While on this, my WagonR will complete 13 years this month end, and is still running on the original AC gas. The AC has never been overhauled this far, but only the fan belt was changed 2 or 3 years back. The AC cools decently, but not as good as the Fords that I bought later.

Is there something I need to overhaul or replace? My annual service was done only a month ago.
Vnabhi, thanks to you I now know what a WagonR is/looks like. It almost looks like a van!

Now, as far as your AC system is concerned, if the compressor and clutch are not making any abnormal noises, I would basically leave it alone. But here are a couple of things that you can check:

1. If the compressor has its own V-belt, make sure that that is not too tight as that would put extra load on an old bearing.

2. Make sure that there is not excessive travel in the clutch plate when it engages - this is measured as an air gap similar to the specs on a spark plug.

3. Have your temperatures and pressures checked to make sure that the system is functioning optimally. If need be add an ounce or two of the recommended refrigerant oil and top up with Freon (it's always better to be slightly on the low side rather than overfill the system)

4. You can also improve the efficiency of your system by cleaning out the blower assembly/evaporator of any leaves and debris that may have collected there over the years. This is done very easily by removing the blower motor and blowing out the dirt with an air nozzle/shop air. If you have any mildew/fungus or dirt in the evaporator coil the best way to disinfected it is to shoot a foam into the evaporator case through the drain pipe. This will get rid of any contaminants on and around the evaporator coil.

5. Since your WagonR is so tall, the volume of air the system needs to circulate is probably much greater than in your Ford. Hence make sure your blower motor is up to the task and if need be get it serviced/lubricated if possible.

6. As suggested earlier in the thread, have you condenser cleaned to ensure proper flow of air. This is done very easily by spraying down the condenser with a mild degreaser and then washing it clean with spray from even a garden hose. If you have access to compressed air I would blow it clean after the wash. This is best done from the opposite direction but that involves removing the fans and sometimes even taking out the radiator (all depends on how much crap you have stuck in the condenser fins).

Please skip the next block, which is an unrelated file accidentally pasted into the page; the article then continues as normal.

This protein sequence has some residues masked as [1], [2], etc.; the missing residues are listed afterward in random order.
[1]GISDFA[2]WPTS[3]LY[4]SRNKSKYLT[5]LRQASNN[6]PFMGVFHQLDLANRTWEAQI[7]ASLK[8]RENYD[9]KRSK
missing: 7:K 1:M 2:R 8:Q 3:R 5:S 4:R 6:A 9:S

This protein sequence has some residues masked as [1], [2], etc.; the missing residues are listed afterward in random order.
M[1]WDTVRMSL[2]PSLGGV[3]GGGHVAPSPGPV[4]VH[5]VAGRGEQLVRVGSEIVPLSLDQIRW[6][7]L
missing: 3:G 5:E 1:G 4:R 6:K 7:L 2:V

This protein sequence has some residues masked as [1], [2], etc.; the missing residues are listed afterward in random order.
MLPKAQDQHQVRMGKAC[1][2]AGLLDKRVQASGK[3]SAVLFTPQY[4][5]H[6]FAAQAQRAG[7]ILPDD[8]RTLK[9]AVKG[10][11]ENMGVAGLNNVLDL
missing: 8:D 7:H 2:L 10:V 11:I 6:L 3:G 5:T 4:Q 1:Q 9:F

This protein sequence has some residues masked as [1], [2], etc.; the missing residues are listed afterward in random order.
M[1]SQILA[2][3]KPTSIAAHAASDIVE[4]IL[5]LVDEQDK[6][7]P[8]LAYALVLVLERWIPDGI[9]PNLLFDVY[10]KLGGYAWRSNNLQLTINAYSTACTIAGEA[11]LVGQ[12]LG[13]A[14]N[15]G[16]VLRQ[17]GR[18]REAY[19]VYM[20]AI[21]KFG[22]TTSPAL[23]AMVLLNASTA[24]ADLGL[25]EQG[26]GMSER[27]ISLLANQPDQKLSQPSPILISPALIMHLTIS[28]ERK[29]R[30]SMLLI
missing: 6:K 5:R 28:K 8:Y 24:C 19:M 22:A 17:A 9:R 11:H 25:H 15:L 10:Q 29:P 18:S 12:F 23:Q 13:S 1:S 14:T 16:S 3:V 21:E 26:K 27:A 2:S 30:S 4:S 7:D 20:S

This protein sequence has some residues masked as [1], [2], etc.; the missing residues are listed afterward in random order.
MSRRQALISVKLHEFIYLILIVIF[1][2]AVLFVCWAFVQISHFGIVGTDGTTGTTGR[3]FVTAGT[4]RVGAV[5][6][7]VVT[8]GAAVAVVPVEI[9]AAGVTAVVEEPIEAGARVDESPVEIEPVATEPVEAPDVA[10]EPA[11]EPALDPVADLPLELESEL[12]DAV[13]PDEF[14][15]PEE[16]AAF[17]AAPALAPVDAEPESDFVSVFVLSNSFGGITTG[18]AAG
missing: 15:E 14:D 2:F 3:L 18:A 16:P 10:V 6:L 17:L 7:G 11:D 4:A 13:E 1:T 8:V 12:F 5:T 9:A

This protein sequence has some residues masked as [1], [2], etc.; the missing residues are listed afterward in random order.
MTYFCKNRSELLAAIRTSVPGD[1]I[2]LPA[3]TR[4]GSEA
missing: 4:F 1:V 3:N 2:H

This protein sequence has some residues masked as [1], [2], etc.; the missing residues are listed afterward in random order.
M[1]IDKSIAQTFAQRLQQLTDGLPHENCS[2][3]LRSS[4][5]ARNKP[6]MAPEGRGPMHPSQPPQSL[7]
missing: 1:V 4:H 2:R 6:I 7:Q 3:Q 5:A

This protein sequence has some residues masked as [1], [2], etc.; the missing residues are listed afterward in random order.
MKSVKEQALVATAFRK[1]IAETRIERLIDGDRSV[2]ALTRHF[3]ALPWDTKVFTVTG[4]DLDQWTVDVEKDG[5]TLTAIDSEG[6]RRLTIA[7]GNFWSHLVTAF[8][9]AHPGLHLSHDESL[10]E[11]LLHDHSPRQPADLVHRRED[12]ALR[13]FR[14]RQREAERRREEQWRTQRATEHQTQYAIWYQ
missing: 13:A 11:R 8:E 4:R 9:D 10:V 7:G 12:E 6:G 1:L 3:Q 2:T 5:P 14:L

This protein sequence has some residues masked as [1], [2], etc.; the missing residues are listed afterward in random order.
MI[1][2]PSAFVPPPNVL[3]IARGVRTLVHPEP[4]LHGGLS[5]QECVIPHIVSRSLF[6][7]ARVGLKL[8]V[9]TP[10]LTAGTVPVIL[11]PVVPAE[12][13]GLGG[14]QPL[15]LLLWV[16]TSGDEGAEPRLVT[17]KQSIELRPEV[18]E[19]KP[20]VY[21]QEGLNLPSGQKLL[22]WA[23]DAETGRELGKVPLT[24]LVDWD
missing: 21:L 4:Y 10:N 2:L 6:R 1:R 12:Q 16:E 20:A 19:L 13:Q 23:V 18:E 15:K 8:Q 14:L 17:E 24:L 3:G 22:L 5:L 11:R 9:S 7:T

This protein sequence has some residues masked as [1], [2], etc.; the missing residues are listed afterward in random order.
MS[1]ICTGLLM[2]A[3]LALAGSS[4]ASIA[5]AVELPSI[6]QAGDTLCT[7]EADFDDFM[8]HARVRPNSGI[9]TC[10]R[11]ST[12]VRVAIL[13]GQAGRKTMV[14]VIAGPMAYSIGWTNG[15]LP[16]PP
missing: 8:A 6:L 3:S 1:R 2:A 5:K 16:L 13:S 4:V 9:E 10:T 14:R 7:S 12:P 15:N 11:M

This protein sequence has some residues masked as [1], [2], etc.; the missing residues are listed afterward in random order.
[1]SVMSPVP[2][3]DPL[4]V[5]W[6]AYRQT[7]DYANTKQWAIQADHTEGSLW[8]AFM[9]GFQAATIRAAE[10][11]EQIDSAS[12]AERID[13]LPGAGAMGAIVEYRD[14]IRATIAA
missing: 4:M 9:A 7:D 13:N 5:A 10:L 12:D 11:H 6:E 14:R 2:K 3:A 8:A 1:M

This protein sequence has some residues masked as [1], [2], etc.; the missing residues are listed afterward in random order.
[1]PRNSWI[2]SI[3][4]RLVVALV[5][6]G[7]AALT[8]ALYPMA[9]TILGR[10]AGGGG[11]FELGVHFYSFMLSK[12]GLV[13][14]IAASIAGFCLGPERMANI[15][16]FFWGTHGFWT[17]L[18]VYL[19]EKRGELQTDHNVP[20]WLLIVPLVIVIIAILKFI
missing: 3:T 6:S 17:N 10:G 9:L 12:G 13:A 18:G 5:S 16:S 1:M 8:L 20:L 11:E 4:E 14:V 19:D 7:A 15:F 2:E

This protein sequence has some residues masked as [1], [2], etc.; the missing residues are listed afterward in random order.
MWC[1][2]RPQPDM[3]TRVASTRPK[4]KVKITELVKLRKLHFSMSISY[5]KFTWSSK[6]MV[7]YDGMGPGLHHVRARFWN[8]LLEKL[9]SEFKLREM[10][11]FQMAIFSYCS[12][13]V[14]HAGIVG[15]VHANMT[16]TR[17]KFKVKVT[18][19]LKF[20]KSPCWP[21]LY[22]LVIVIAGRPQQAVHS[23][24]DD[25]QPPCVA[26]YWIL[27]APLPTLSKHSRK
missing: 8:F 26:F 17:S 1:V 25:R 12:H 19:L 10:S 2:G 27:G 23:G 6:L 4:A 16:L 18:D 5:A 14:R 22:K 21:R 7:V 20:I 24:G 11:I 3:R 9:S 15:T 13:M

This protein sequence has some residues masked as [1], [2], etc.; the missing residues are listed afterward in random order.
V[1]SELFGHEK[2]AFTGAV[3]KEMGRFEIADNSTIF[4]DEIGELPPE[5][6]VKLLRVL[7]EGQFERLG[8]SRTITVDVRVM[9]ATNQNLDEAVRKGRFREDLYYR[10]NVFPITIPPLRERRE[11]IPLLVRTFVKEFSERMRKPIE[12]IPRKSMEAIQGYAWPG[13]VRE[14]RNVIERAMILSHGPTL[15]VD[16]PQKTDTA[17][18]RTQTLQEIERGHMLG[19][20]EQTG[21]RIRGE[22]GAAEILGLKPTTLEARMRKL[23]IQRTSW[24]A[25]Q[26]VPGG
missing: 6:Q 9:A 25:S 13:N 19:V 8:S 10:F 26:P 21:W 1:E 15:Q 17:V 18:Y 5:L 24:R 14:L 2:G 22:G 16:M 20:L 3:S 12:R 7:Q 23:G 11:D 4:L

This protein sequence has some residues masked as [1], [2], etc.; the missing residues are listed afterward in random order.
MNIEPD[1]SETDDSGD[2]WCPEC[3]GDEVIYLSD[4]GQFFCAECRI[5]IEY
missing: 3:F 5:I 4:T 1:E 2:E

7. And while you're at it, also make sure that your radiator/AC fans are working properly (on both speeds if a two speed system). If they seem slow have them rebuilt or replaced.

As mentioned in my earlier post to Leop, if you need any help don't hesitate to ask.
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Old 9th July 2014, 10:20   #34
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Originally Posted by vnabhi View Post
The AC cools decently, but not as good as the Fords that I bought later.

Is there something I need to overhaul or replace?
Quote:
Originally Posted by Ray32825 View Post
3. Have your temperatures and pressures checked to make sure that the system is functioning optimally. If need be add an ounce or two of the recommended refrigerant oil and top up with Freon (it's always better to be slightly on the low side rather than overfill the system)
Before you go in for an overhaul, my suggestion would be to check the cooling using a digital probe thermometer (or a kitchen thermometer) for your car and a relatively new Wagon R at the same time and under the same conditions.

Don't race the engine, just insert the probe thermometer into the central vent and record the temperature in your car, vis-a-vis a new car. It should be around 6 C

You can best do this at the maruti A.S.S. - where there is bound to be new cars waiting for first service. If no such luck, with finding a new car, ask the A/C technician to tell you what should be the temperature at the vent - which he can do by looking up the service manual.

If you find that the temperature is higher than what it should be, then it's time you looked at doing a complete flush of the system, and as well as getting the condenser and evaporator cleaned from the outside.

As Ray suggests, I have never seen A/C technicians in India performing the cleaning of these components in-situ. Maybe it's a lack of know-how or lack of access to the kind of tools & cleaning agents he is referring to...
What they normally do, at least in a proper service center (A.S.S.) is as follows:
a) Recover the gas and oil using a recovery machine